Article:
Texas tough, Dakota strong

Pagel Weikum - Attorney at Law

Why Do Blowouts Occur?

Literally thousands of oil and gas wells are drilled in the United States and around the world, and only a “few” blowouts or explosions occur each year. Why is the industry able to drill so many wells safely, and what happens on those occasions where a well does blow-out?

First, “safe drilling practices” have resulted from the industry’s experiences with past blowouts. The industry knows that almost any well can explode if not kept under control. Safe drilling practices include the following:

  1. Circulating out gas bubbles, hydrocarbons, and pressure “kicks” with oil based drilling mud that is the proper weight to hold the well’s pressure;
  2. Properly rated and tested Blow Out Preventers (BOPs) that are in good working order;
  3. Experienced operators who recognize dangerous situations and always place safety first;
  4. Last but not least, being aware of the equipment in the hole and what effect the equipment has on operations.

Oil and gas wells can be safely drilled, but any time the operator ignores well conditions, is not properly trained in the use of down-hole equipment or does not follow safe drilling practices, disaster strikes. The response of most operators is to blame the drilling crew when the “EDS” or electronic data system provides instant information to the operator about well conditions. The company in charge of the well – with the ownership interest in the well – also has the ability to direct operations from remote locations. No operator should ever be in a position to say they did not know what was going on at their well location or did not know what down-hole conditions were at any time with today’s technology.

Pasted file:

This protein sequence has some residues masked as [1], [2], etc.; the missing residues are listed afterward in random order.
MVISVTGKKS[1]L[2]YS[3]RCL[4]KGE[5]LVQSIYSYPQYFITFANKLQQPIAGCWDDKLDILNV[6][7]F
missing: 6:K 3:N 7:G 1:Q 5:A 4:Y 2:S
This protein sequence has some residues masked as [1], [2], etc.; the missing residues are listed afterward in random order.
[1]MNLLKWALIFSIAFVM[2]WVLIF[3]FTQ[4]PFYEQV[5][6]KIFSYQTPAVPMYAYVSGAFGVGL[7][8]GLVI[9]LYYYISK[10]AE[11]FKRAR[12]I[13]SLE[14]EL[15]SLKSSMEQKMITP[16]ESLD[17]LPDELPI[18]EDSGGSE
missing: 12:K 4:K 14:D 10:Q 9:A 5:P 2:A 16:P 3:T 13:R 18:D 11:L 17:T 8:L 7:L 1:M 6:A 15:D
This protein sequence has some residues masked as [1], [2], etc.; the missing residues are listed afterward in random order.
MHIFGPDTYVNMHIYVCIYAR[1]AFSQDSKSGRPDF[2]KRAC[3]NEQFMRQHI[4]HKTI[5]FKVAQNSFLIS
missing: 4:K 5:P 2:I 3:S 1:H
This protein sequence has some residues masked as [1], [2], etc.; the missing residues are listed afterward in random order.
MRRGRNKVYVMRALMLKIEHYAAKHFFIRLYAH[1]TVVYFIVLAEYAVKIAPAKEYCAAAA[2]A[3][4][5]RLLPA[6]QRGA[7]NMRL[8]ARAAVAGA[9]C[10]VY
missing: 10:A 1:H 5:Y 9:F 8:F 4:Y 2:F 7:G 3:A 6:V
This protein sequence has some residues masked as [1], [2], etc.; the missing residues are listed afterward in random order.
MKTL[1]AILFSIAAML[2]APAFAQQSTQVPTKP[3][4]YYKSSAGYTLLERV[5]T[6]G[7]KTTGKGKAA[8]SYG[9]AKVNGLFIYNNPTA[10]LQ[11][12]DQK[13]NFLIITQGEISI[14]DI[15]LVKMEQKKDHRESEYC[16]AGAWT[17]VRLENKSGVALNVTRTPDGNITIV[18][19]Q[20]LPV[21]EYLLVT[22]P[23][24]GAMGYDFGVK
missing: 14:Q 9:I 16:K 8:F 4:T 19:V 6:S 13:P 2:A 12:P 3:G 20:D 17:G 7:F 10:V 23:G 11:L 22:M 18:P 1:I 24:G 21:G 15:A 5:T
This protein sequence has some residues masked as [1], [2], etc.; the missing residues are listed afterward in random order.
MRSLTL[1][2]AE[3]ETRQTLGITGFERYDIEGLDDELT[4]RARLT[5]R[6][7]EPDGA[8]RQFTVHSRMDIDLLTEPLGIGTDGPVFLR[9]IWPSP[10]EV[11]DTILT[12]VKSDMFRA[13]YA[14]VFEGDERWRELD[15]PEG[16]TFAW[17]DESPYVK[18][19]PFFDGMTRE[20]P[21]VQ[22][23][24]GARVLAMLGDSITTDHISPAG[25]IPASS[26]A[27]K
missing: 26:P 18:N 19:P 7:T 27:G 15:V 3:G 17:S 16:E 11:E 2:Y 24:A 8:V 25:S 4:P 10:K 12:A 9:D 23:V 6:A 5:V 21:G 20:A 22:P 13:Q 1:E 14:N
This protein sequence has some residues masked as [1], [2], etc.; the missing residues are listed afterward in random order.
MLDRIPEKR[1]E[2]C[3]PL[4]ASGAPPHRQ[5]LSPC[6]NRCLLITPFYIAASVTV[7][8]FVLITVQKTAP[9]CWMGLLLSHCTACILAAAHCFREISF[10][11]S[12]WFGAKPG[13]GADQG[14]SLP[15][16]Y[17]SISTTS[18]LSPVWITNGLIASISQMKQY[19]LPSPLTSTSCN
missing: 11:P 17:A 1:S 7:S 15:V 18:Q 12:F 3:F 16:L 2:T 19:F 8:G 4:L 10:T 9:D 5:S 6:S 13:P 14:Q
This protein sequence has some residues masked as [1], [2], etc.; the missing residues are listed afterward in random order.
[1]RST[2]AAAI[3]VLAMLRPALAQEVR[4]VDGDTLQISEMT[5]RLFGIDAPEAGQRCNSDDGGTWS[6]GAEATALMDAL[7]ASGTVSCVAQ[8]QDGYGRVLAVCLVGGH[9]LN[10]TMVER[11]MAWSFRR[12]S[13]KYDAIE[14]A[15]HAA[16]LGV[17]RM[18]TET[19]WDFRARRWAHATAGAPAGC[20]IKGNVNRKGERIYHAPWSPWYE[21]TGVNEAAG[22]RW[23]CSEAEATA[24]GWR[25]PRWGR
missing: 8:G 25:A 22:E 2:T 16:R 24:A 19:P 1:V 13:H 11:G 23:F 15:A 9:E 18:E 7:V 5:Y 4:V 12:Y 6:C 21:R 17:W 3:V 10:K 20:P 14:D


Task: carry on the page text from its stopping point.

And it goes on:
Blowouts and explosions are invariably the result of failure to follow known and established safe drilling procedures. If down-hole pressure is circulated out, if proper use of the choke manifold and gas buster is made, if the BOPs are in good working condition and have been properly tested, the well can be safely drilled. A consultant on location is no longer the only “eyes and ears” of the operator but still must ensure the crew is properly trained and knows their job.

Maybe the main danger in the industry today is one that can only be cured with time and education. The increase in drilling in the “Bakkan” shale in North Dakota, as well as the Eagle Ford in Texas, has resulted in more pressure on inexperienced crews and old rigs than the industry has ever had in the past.

The operator, consultant and drilling contractor must partner together to ensure the crews are properly educated and trained no matter the cost in man hours. An extra day or two of drilling time used to train a crew that saves lives or keeps a drilling rig and well from being lost is well worth the delay.

CCE PW